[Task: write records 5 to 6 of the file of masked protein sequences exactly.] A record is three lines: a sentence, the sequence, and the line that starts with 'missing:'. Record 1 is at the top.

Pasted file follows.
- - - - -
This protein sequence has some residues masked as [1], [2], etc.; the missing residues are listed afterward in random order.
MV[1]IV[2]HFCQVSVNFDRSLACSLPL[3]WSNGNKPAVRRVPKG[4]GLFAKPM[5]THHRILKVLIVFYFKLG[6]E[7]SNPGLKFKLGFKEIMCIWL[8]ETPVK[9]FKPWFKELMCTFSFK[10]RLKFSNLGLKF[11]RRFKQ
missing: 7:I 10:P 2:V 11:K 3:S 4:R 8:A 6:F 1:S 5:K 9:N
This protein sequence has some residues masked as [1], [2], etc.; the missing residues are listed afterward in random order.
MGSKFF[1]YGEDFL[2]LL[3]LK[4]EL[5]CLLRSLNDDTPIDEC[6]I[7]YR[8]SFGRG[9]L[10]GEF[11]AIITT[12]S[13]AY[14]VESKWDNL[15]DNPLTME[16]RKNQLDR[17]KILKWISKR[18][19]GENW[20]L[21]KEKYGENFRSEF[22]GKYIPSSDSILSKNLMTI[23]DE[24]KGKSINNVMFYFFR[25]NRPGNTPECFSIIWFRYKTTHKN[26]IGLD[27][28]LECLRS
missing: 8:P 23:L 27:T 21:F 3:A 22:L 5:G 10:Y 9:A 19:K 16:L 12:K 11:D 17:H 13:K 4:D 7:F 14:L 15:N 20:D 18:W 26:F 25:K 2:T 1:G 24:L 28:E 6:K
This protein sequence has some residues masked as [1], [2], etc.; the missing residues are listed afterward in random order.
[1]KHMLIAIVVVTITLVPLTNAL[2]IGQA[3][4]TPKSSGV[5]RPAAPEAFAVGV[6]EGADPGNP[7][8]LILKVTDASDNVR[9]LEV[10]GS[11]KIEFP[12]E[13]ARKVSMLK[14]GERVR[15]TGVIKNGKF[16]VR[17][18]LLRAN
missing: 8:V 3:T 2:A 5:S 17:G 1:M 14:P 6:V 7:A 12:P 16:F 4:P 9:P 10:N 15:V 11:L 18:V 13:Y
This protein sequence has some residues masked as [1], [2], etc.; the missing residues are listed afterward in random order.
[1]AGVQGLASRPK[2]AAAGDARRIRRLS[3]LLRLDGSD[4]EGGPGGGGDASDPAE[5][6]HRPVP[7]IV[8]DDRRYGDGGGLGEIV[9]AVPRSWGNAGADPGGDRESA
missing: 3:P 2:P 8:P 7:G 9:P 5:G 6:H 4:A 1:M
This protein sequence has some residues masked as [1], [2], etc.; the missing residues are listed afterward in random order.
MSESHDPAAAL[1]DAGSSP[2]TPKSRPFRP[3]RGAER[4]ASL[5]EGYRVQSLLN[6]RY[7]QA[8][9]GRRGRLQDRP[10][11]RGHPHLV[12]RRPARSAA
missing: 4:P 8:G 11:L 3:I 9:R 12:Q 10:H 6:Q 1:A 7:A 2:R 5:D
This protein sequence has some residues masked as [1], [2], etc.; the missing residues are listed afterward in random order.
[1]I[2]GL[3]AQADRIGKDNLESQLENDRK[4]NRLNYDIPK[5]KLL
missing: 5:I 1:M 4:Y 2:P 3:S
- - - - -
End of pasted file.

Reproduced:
This protein sequence has some residues masked as [1], [2], etc.; the missing residues are listed afterward in random order.
MSESHDPAAAL[1]DAGSSP[2]TPKSRPFRP[3]RGAER[4]ASL[5]EGYRVQSLLN[6]RY[7]QA[8][9]GRRGRLQDRP[10][11]RGHPHLV[12]RRPARSAA
missing: 4:P 8:G 11:L 3:I 9:R 12:Q 10:H 6:Q 1:A 7:A 2:R 5:D
This protein sequence has some residues masked as [1], [2], etc.; the missing residues are listed afterward in random order.
[1]I[2]GL[3]AQADRIGKDNLESQLENDRK[4]NRLNYDIPK[5]KLL
missing: 5:I 1:M 4:Y 2:P 3:S